Peace Corps Mood Swings

4 Aug

I believe I’m right about where I should be. Wait, let me check…yup, feeling low. Today was a terrible, horrible, no good, very bad day for a no good, no apparent reason. The sun was shining, and it’s wasn’t nearly as wearyingly hot as it is most days. That was a definite plus.

During pre-service training, Peace Corps gave us a handy visual that charts the mental and emotional ups and downs we would face throughout our Peace Corps service. I’m no Dr. Leo (the staff doctor here), but I’d venture to say that our mental and emotional health is just as important as avoiding malaria or some other physical ailment induced by a nipping mosquito. During training we talked about these various phases of adjustment and that we should anticipate this.

This is a handout provided by the Peace Corps illustrating the craziness of our lives.

Apparently, this is the case no matter which country you serve in. There are waves of excitement, fulfillment, discovery and joy, spotted with times of extreme loneliness, sadness, irritation, frustration, etc. We were also provided with a more detailed version. So far they are all pretty spot on.  Sometimes I can’t tell if the low points feel so low because the high points are so high or vice versa.

For instance, the other day I was giddy after introducing my host family to the joy that is eating a chocolate chip cookie fresh from the oven atop a small mound of ice cream. Absolutely giddy, I tell you. I felt like a proud parent watching their child’s first steps as they took their first bites. I tried to imagine what is must be like to never have experienced this, and I was glad I could share that tiny morsel (pun fully intended) of American culture with them. It was an amazing moment. And now here I am four days later, succumbing to the peer pressure’s of our good friend Negative Nancy.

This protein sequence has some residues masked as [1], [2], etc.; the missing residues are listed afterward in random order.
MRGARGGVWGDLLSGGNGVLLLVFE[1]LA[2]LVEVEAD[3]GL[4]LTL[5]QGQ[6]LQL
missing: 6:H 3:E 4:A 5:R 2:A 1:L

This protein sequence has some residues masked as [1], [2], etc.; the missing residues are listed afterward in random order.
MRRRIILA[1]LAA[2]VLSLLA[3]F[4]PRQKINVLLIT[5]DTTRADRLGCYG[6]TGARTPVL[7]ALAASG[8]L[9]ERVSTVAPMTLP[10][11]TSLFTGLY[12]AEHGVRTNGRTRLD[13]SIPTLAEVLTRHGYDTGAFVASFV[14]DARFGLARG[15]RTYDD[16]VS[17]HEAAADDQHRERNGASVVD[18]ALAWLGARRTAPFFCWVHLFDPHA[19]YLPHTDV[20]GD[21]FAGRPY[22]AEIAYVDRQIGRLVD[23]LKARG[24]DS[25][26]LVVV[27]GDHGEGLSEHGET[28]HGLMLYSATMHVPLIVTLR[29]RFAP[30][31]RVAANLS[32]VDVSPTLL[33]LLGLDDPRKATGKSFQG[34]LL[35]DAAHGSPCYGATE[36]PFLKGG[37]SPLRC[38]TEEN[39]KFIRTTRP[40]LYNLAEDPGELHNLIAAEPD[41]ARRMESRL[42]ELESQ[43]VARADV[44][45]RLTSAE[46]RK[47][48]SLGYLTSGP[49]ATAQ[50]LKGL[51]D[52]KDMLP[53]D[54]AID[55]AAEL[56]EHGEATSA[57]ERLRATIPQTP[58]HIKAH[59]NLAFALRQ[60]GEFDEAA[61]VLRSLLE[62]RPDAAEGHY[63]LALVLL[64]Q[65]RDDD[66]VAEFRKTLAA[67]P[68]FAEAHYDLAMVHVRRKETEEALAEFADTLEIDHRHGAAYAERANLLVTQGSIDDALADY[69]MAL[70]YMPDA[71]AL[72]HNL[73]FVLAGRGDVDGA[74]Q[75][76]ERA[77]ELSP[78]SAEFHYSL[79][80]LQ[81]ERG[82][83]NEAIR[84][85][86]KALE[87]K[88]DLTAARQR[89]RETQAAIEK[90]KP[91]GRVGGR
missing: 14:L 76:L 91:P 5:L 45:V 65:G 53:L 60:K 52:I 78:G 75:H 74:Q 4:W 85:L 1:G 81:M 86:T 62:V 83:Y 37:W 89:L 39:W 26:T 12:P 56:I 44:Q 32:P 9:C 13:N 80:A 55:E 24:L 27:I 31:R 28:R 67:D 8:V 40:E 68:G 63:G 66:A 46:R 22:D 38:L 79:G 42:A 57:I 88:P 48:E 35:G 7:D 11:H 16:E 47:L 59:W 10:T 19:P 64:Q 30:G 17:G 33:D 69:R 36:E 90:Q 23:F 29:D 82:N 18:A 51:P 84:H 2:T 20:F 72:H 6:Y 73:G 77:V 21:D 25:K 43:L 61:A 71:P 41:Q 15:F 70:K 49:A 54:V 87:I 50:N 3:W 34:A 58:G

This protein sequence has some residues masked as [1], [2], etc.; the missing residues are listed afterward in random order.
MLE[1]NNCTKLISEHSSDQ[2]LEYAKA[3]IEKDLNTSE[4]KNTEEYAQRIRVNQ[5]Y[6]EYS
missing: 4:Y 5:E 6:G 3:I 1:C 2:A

Now I don’t mean to alarm anyone who may be reading this…family, friends, Peace Corps applicants, fellow PCs, staff, etc. Most days I’m generally happy here. This is where I want to be and what I want to be doing. So I grin and bear my way through the small frustrations and annoyances. I laugh at myself along with everyone else (see last post ). This isn’t the first time I’ve felt down, and it won’t be the last. Typically, I try and avoid any negativity in my posts. But then again, this is all part of the “Peace Corps experience,” and it shouldn’t be omitted.

I call all of this Peace Corps Mood Swings. Though,  I have no authority, I’m going to go ahead and deem this as a medical condition. It shall thus forth (in this blog post) be referred to as PCMS.  In case you are unaware of the severity of PCMS, then by all means, let me educate you:

PCMS is a serious but treatable condition and includes the following symptoms: extreme cheerfulness, irritability, increased energy, lethargy and generally wavering between extremes in moods. The onset of PCMS is subtle and is oftentimes preceded by DPCMS (Daily Peace Corps Mood Swings.) While it may not be entirely preventable, regular exercise, rest, and a healthy diet can lessen the effects of PCMS.  If you haven’t been prescribed it, talk to someone about getting a good attitude. Positivity is said to also greatly reduce the effects of PCMS.
When seeking treatment for PCMS, results may vary. Putting forth a consistent effort greatly reduces the chances of relapse.  If left untreated it could lead to ET, also known as Early Termination. The chart below suggests the typical course of treatment and recovery of those suffering from PCMS.

This is another chart provided by Peace Corps that shows more ups and downs over the course of service as well as when people typically Early Terminate, or go home before finishing their service. Areas shaded in Green = higher levels of anxiety; Black = periods of greater depression; Red = frustration and anger.